” First name?” he asks
“Anna” I respond
“Um…I don’t know”
“I need her identification.”
“Ok…just a second.” I reply and walk away.
I felt like a total dummy, taking someone to the hospital and not even knowing their last name. We live next door to each other, hang out a lot, I teach her kids, but, I guess we had never gotten around to last names. I walked back to the original room, grabbed her medical paperwork of the desk, and I went back to the computer to put her in. Her picture is in the computer and they ask me if its her, thankfully it is and I completele my task well. As we finish they give me a piece of paper with tape on it to put on her wrist.
I went back to the room, taped this piece of paper around Anna’s arm. The doctor then sent me back to the computers with a list of the tests Anna needed to have done. I go back in the dark room and find the computer guys again. I go up to the guy I talked to last time, but he sends me to computer guy number 2. I give him the paper and he asks me a few more questions about Anna. Thankfully I knew all the answers to these questions. They order a urine test (completely normal), and they order a blood draw to see what blood type she is. Although she has a mountain of paper work of results from tests that have already been done, and she is in the computer. But, I guess they have to double check.
The tests all got done and then I am sent to go get the nurses to put in an I.V. I go out into the hallways, wake up the nurse’s again and tell them my friend needs an I.V. The one nurse hands a syringe to the other nurse out of her back pocket and we walk into the room. My friend then goes and sits in a chair in the middle of the room. The doctor than starts making fun of my friend with the nurses for how many kids she has. She asks me how many kids I have, “I say 4” and she says, “Well at least thats a normal number.
After the I.V. is in the doctor says its time to take her upstairs. I grab all her bags, Anna grabs her I.V. and we start walking. The only way I can describe how the hallways look like in the hospital is referencing a horror movie. I am a little used to it now, but the first time I came here I was seriously tramautized for like a week. We walk through the halls (mind you, my friend is 9 months pregnant and in labor), the lights are flickering on and off, the paint on the walls is chipping off, huge holes are in several walls, whole tiles are missing from the floors, and it is super hot. Their is a sign that says, “Sanitary Route,” and I kind of have to chuckle to myself. We get upstairs to a laboring room, where two women where sleeping on the bed. These two women are just there because a family member is in labor as well. I am the only one who seems phased by this. In these rooms there is a hospital bed. But, the hospital does not supply sheets, pillow, or any type of bedding. There is just a hospital bed with a plastic mattress and you are expected to bring everything else.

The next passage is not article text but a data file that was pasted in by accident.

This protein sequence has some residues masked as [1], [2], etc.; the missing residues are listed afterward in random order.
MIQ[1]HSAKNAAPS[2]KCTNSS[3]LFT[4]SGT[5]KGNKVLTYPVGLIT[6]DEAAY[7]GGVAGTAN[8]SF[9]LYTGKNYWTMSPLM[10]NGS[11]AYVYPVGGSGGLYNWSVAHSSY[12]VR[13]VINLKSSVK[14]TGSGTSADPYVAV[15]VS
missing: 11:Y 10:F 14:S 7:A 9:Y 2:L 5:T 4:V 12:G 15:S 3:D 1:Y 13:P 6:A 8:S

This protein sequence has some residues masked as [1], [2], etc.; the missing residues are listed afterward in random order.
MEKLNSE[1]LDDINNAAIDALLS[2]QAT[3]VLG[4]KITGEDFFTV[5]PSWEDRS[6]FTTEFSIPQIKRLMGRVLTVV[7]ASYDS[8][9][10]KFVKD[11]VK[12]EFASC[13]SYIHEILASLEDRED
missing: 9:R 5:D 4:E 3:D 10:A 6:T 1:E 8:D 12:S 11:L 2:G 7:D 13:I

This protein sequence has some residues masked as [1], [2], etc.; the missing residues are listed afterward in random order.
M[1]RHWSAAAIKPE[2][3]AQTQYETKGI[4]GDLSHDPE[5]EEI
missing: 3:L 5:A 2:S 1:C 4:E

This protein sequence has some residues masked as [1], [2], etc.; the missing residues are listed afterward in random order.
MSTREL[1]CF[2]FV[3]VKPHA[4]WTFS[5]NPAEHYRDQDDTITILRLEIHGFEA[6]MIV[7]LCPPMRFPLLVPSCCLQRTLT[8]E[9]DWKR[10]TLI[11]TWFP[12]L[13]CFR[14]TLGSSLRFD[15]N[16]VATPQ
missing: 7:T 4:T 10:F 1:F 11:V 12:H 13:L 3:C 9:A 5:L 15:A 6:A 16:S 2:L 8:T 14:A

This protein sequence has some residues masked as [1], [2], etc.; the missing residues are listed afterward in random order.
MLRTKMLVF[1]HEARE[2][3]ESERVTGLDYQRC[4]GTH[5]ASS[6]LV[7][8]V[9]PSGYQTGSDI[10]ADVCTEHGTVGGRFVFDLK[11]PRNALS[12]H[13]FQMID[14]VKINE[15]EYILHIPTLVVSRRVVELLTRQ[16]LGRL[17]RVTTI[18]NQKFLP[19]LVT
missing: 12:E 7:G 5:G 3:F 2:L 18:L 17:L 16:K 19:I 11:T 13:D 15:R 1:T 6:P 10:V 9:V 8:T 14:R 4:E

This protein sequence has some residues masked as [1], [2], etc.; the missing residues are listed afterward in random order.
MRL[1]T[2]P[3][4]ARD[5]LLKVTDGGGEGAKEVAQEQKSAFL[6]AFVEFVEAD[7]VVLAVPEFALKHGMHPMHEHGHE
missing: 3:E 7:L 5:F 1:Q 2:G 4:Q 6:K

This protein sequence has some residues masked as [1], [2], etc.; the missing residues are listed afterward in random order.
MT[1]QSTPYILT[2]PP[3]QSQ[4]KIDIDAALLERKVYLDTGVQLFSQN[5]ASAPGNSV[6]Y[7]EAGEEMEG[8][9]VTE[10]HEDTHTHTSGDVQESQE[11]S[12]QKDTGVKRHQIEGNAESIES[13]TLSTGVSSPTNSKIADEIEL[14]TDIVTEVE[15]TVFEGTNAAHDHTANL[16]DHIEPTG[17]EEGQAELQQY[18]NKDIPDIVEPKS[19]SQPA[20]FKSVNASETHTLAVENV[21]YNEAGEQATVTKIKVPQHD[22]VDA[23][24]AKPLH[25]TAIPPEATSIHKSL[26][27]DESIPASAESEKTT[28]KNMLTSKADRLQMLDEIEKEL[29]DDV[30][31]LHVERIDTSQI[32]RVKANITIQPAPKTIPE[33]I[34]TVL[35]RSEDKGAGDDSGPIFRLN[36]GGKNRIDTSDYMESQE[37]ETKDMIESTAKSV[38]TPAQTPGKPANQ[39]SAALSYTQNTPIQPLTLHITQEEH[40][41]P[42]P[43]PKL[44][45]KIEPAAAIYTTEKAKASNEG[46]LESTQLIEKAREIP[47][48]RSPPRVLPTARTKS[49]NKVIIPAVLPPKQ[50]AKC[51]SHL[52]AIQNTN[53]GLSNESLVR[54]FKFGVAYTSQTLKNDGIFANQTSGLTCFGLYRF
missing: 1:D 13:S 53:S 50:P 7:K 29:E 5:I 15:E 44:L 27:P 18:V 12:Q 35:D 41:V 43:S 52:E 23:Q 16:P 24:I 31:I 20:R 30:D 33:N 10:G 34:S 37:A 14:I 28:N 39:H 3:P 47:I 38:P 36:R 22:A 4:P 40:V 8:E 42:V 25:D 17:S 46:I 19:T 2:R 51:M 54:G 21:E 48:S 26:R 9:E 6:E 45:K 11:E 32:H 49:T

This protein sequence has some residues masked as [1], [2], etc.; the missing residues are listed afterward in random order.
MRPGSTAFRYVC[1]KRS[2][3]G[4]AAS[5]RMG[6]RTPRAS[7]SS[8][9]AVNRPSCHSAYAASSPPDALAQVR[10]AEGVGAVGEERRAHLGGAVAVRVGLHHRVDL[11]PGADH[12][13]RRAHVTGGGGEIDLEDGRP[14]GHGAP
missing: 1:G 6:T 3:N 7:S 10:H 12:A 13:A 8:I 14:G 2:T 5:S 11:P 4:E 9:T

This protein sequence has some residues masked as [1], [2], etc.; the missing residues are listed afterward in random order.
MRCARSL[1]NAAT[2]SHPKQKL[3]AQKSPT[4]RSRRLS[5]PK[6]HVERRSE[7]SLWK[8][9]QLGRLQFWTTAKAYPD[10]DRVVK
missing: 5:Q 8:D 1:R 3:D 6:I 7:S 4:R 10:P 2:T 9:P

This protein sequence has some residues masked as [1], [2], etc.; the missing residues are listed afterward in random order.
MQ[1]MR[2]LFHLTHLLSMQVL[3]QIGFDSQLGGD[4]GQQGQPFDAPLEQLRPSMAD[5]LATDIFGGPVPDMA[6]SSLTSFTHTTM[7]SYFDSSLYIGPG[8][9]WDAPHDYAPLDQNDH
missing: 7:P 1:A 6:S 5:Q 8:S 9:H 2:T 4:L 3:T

The intern isn’t in the room so the doctor says, I guess we will go down stairs. We then walk for awhile until we come to another part of the hospital. Anna is still having contractions and still holding her I.V. bag in her hand. Once we get downstairs, the doctor finds an intern, and the intern walks with us back upstairs. The two sleeping ladies are still in the room but on another bed. At this point the intern kicks them out.
Now that the intern is there and they say I can’t be in the room anymore. I ask Anna if she needs anything before I go, she says she would like some water. I leave to look for water. Unfortunately there is no water to be found anywhere. I ask around the hospital everyone tells me there is no place to get her water at this hour. I decide to get in the car because surely there is something open. I have seen a couple pharmacies that say open 24 hours. But, I learned that open 24hrs has different meaning here than in the states because they are all closed. I drive around the city looking for water, but none is to be found. At this point I give up and decide to head home. I finally got home at around 4:00am and crawl into bed.
I just wanted to record my story of an experience that is so foreign to anything that I have experienced to let people know a different perspective. This is what the public health care system looks like here. People with insurance go to the private hospitals and get much better care. But, sometimes its just good to reflect on how different the lives of people are all over the world.
Update: She did have her baby the following day… I forgot to say that 🙂